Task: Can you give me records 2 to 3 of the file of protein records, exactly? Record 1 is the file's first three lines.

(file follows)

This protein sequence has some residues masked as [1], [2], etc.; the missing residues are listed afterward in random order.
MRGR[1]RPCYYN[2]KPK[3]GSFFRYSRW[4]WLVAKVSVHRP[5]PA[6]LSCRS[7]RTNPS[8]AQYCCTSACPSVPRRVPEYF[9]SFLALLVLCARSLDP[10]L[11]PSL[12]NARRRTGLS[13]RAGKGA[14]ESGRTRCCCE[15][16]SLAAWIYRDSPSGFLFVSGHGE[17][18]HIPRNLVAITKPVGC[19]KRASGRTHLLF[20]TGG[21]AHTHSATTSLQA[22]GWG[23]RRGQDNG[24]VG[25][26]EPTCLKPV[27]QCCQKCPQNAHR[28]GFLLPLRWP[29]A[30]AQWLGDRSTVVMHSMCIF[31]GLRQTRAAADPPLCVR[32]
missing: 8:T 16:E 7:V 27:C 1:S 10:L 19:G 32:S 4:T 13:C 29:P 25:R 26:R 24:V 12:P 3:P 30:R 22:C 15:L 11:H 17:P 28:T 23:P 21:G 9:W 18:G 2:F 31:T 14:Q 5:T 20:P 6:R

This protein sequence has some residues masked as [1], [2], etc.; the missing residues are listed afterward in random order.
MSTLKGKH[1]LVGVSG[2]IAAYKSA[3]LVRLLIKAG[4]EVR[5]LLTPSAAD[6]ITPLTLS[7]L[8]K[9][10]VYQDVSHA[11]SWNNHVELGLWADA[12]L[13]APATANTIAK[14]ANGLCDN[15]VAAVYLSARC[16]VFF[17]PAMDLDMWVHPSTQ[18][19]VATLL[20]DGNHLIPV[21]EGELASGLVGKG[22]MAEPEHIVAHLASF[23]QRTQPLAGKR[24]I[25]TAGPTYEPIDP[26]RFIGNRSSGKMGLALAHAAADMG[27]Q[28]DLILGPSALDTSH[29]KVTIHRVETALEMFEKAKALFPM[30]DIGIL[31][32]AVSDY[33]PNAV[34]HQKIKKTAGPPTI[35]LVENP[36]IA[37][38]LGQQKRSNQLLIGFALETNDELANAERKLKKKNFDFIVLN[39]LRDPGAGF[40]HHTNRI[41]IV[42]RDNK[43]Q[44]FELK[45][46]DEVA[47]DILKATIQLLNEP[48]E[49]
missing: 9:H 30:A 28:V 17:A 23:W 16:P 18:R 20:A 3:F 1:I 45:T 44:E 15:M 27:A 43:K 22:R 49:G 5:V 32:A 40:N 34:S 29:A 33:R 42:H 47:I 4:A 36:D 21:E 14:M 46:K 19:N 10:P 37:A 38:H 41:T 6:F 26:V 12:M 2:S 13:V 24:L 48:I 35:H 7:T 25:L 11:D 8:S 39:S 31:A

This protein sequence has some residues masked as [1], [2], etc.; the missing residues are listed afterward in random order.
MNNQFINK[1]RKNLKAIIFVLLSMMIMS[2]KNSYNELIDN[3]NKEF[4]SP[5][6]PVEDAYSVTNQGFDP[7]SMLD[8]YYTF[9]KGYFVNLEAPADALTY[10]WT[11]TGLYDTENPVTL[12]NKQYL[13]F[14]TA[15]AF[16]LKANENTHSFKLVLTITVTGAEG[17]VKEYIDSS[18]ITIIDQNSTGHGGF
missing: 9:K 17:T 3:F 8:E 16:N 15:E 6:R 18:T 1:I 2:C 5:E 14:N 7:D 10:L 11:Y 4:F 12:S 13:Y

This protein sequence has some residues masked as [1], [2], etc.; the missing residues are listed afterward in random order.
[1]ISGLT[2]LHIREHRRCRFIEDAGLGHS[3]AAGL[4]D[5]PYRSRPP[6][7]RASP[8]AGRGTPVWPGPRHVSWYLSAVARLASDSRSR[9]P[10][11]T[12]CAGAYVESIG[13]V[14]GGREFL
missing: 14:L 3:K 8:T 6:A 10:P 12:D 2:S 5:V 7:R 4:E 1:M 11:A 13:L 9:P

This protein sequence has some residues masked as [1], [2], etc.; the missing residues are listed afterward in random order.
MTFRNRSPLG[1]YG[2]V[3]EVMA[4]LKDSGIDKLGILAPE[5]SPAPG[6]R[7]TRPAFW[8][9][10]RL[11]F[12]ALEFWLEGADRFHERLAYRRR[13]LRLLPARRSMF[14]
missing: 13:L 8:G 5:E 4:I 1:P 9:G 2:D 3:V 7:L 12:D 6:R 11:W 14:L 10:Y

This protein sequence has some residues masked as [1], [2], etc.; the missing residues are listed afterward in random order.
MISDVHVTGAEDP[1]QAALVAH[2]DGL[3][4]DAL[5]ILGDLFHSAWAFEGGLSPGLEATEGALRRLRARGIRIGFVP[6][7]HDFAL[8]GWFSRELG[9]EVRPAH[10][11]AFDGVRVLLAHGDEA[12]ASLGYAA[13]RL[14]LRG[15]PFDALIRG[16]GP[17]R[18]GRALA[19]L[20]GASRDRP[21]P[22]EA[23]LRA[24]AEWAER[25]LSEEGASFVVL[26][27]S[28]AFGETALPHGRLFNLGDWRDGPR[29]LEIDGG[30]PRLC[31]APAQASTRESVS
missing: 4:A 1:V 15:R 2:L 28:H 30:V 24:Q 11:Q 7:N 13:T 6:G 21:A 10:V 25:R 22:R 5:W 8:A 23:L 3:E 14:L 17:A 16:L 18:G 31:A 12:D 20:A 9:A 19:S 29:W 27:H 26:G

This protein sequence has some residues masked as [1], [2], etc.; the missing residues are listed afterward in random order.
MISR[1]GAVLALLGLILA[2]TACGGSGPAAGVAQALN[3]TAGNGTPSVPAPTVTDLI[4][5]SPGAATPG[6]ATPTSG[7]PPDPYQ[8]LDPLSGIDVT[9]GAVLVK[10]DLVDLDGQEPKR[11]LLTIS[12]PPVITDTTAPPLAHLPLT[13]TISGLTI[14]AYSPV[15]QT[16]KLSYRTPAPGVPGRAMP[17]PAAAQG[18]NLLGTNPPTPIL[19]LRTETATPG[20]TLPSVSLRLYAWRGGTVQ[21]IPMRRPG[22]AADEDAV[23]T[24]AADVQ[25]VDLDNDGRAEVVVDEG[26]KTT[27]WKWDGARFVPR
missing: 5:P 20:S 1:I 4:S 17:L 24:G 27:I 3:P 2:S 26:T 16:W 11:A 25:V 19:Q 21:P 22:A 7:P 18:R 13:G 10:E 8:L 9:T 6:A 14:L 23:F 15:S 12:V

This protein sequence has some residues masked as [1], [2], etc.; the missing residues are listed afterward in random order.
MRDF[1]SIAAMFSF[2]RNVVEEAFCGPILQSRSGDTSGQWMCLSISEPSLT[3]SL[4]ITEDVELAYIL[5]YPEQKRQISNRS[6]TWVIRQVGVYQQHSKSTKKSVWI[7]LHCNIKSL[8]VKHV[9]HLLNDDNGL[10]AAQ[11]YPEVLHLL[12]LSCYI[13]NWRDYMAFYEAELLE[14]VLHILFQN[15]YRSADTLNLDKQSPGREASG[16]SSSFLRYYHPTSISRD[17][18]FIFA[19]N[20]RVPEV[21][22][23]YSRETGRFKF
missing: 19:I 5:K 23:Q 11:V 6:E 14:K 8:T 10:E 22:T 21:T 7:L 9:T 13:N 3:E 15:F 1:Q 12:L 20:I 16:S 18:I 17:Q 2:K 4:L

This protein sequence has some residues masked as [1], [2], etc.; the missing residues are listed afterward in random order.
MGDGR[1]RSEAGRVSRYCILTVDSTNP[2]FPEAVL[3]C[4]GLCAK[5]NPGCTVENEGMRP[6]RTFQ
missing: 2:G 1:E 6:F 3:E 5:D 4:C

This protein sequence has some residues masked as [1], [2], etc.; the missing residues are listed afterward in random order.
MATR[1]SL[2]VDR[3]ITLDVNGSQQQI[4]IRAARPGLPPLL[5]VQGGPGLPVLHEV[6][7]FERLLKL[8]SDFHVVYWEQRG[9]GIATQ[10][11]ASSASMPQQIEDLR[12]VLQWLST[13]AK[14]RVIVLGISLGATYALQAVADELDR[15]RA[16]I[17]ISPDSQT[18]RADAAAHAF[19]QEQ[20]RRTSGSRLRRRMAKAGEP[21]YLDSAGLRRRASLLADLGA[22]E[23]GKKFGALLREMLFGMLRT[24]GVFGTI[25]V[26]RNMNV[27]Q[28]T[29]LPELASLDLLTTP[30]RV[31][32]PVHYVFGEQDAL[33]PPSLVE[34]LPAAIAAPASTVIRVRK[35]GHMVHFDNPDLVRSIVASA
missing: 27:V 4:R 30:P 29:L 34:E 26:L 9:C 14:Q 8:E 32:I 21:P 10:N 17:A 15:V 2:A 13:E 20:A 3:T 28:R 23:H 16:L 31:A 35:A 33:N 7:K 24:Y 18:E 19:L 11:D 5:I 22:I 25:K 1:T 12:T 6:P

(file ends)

This protein sequence has some residues masked as [1], [2], etc.; the missing residues are listed afterward in random order.
MSTLKGKH[1]LVGVSG[2]IAAYKSA[3]LVRLLIKAG[4]EVR[5]LLTPSAAD[6]ITPLTLS[7]L[8]K[9][10]VYQDVSHA[11]SWNNHVELGLWADA[12]L[13]APATANTIAK[14]ANGLCDN[15]VAAVYLSARC[16]VFF[17]PAMDLDMWVHPSTQ[18][19]VATLL[20]DGNHLIPV[21]EGELASGLVGKG[22]MAEPEHIVAHLASF[23]QRTQPLAGKR[24]I[25]TAGPTYEPIDP[26]RFIGNRSSGKMGLALAHAAADMG[27]Q[28]DLILGPSALDTSH[29]KVTIHRVETALEMFEKAKALFPM[30]DIGIL[31][32]AVSDY[33]PNAV[34]HQKIKKTAGPPTI[35]LVENP[36]IA[37][38]LGQQKRSNQLLIGFALETNDELANAERKLKKKNFDFIVLN[39]LRDPGAGF[40]HHTNRI[41]IV[42]RDNK[43]Q[44]FELK[45][46]DEVA[47]DILKATIQLLNEP[48]E[49]
missing: 9:H 30:A 28:V 17:A 23:W 16:P 18:R 20:A 3:F 1:I 45:T 44:E 15:M 27:A 43:K 22:R 49:G 5:V 32:A 40:N 34:S 29:A 33:R 42:H 47:I 4:A 36:D 21:E 14:M 46:K 19:N 10:P 37:A 38:H 41:T 6:F 26:V 12:M 2:S 13:V 24:L 48:I 35:H 7:T 25:L 11:D 8:S 39:S 31:A

This protein sequence has some residues masked as [1], [2], etc.; the missing residues are listed afterward in random order.
MNNQFINK[1]RKNLKAIIFVLLSMMIMS[2]KNSYNELIDN[3]NKEF[4]SP[5][6]PVEDAYSVTNQGFDP[7]SMLD[8]YYTF[9]KGYFVNLEAPADALTY[10]WT[11]TGLYDTENPVTL[12]NKQYL[13]F[14]TA[15]AF[16]LKANENTHSFKLVLTITVTGAEG[17]VKEYIDSS[18]ITIIDQNSTGHGGF
missing: 9:K 17:T 3:F 8:E 16:N 15:E 6:R 18:T 1:I 2:C 5:E 14:N 7:D 10:L 11:Y 4:F 12:S 13:Y